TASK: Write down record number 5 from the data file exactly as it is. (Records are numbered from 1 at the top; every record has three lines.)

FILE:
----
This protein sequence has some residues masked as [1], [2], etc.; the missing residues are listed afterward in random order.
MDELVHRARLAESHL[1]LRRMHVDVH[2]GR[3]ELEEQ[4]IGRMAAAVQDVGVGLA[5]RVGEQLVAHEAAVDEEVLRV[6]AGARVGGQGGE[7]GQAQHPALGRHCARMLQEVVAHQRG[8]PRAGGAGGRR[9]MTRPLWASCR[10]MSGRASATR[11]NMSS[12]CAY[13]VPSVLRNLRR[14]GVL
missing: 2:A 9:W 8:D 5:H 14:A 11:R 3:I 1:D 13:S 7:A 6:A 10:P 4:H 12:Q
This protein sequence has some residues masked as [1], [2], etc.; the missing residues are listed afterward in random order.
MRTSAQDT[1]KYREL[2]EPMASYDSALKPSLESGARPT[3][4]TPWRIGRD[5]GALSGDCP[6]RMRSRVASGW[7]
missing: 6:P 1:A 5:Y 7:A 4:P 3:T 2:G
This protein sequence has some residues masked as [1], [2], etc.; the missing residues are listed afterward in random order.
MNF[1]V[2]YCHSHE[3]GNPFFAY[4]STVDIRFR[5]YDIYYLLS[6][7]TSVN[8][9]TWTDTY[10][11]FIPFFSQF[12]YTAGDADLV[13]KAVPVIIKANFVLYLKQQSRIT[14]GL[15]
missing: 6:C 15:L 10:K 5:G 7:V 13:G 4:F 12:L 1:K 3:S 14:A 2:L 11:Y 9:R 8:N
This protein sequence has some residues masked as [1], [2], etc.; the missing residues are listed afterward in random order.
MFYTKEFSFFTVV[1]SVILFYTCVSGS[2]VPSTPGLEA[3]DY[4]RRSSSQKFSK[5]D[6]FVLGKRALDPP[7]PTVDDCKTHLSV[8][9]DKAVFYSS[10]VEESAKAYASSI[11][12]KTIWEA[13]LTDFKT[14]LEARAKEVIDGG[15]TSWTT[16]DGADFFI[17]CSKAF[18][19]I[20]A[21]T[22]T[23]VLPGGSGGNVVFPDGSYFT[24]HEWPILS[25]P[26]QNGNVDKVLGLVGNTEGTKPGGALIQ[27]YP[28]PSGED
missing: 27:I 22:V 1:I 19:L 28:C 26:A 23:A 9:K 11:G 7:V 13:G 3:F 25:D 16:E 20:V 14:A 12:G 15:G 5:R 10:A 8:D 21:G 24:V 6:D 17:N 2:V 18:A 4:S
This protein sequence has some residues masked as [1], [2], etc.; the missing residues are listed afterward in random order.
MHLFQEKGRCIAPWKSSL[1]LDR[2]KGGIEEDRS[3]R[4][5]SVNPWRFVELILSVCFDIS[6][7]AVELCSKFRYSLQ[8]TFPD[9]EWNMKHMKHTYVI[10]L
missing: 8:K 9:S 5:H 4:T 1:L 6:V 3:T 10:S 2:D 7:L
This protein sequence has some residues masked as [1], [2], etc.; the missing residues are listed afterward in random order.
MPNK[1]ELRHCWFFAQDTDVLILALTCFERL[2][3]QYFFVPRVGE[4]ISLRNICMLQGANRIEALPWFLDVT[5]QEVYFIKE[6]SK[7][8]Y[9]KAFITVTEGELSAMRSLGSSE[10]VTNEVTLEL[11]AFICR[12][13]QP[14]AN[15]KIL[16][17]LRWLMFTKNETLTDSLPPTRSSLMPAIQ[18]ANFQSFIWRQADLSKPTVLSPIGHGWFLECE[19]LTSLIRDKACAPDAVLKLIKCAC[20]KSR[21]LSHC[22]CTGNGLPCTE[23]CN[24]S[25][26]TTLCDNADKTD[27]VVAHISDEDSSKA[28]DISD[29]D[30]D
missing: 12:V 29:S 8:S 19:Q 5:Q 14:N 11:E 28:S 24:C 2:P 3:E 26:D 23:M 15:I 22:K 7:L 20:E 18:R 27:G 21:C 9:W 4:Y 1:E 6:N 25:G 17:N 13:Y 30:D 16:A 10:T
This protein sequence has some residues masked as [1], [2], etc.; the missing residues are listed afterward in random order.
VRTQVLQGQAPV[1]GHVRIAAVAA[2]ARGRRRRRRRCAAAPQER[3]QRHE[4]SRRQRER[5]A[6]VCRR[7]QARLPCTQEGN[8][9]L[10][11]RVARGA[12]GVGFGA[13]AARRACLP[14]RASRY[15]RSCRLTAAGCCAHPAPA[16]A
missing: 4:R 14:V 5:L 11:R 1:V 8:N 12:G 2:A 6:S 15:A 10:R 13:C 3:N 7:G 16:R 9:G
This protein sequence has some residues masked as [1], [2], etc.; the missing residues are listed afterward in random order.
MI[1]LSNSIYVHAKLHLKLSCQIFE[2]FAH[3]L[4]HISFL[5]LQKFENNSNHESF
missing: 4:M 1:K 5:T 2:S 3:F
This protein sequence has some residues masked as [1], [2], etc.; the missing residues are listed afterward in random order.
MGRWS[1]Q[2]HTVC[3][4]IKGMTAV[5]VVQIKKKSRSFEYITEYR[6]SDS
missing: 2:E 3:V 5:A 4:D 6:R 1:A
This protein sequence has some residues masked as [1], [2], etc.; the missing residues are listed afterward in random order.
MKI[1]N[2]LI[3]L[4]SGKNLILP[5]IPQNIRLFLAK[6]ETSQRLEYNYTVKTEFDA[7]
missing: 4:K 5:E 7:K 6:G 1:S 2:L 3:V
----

This protein sequence has some residues masked as [1], [2], etc.; the missing residues are listed afterward in random order.
MHLFQEKGRCIAPWKSSL[1]LDR[2]KGGIEEDRS[3]R[4][5]SVNPWRFVELILSVCFDIS[6][7]AVELCSKFRYSLQ[8]TFPD[9]EWNMKHMKHTYVI[10]L
missing: 8:K 9:S 5:H 4:T 1:L 6:V 3:T 10:S 2:D 7:L